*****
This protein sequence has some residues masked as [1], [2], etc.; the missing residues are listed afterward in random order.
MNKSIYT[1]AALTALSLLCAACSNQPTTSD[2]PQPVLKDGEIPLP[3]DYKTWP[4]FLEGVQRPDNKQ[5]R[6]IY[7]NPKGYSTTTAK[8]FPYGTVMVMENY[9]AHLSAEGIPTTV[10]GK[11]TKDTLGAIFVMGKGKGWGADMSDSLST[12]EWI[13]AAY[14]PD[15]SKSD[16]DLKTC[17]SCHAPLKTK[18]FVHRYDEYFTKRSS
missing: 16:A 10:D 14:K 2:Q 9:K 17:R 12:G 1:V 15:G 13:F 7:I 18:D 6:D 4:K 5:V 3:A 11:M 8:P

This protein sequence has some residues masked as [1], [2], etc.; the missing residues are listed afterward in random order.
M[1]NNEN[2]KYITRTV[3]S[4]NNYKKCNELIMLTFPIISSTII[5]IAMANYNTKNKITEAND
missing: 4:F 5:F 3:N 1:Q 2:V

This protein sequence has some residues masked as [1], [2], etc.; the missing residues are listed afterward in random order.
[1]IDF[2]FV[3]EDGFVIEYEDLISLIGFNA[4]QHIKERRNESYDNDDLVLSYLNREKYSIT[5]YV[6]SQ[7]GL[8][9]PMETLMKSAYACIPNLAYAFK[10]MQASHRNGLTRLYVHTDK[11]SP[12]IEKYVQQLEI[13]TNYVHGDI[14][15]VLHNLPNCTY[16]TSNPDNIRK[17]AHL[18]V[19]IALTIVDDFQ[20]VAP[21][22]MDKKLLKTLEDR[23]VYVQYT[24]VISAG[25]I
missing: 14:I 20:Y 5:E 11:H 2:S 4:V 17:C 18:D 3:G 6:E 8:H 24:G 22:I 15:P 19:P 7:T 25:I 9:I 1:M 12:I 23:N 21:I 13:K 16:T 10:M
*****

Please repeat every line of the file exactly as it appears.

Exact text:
This protein sequence has some residues masked as [1], [2], etc.; the missing residues are listed afterward in random order.
MNKSIYT[1]AALTALSLLCAACSNQPTTSD[2]PQPVLKDGEIPLP[3]DYKTWP[4]FLEGVQRPDNKQ[5]R[6]IY[7]NPKGYSTTTAK[8]FPYGTVMVMENY[9]AHLSAEGIPTTV[10]GK[11]TKDTLGAIFVMGKGKGWGADMSDSLST[12]EWI[13]AAY[14]PD[15]SKSD[16]DLKTC[17]SCHAPLKTK[18]FVHRYDEYFTKRSS
missing: 16:A 10:D 14:K 2:Q 9:K 17:R 12:G 1:V 15:G 13:F 7:I 18:D 6:D 4:K 5:V 3:A 11:M 8:P

This protein sequence has some residues masked as [1], [2], etc.; the missing residues are listed afterward in random order.
M[1]NNEN[2]KYITRTV[3]S[4]NNYKKCNELIMLTFPIISSTII[5]IAMANYNTKNKITEAND
missing: 4:F 5:F 3:N 1:Q 2:V

This protein sequence has some residues masked as [1], [2], etc.; the missing residues are listed afterward in random order.
[1]IDF[2]FV[3]EDGFVIEYEDLISLIGFNA[4]QHIKERRNESYDNDDLVLSYLNREKYSIT[5]YV[6]SQ[7]GL[8][9]PMETLMKSAYACIPNLAYAFK[10]MQASHRNGLTRLYVHTDK[11]SP[12]IEKYVQQLEI[13]TNYVHGDI[14][15]VLHNLPNCTY[16]TSNPDNIRK[17]AHL[18]V[19]IALTIVDDFQ[20]VAP[21][22]MDKKLLKTLEDR[23]VYVQYT[24]VISAG[25]I
missing: 14:I 20:Y 5:E 11:H 2:S 4:V 17:C 18:D 3:G 6:E 8:H 24:G 22:I 15:P 19:P 7:T 25:I 9:I 1:M 12:I 23:N 21:I 13:K 16:T 10:M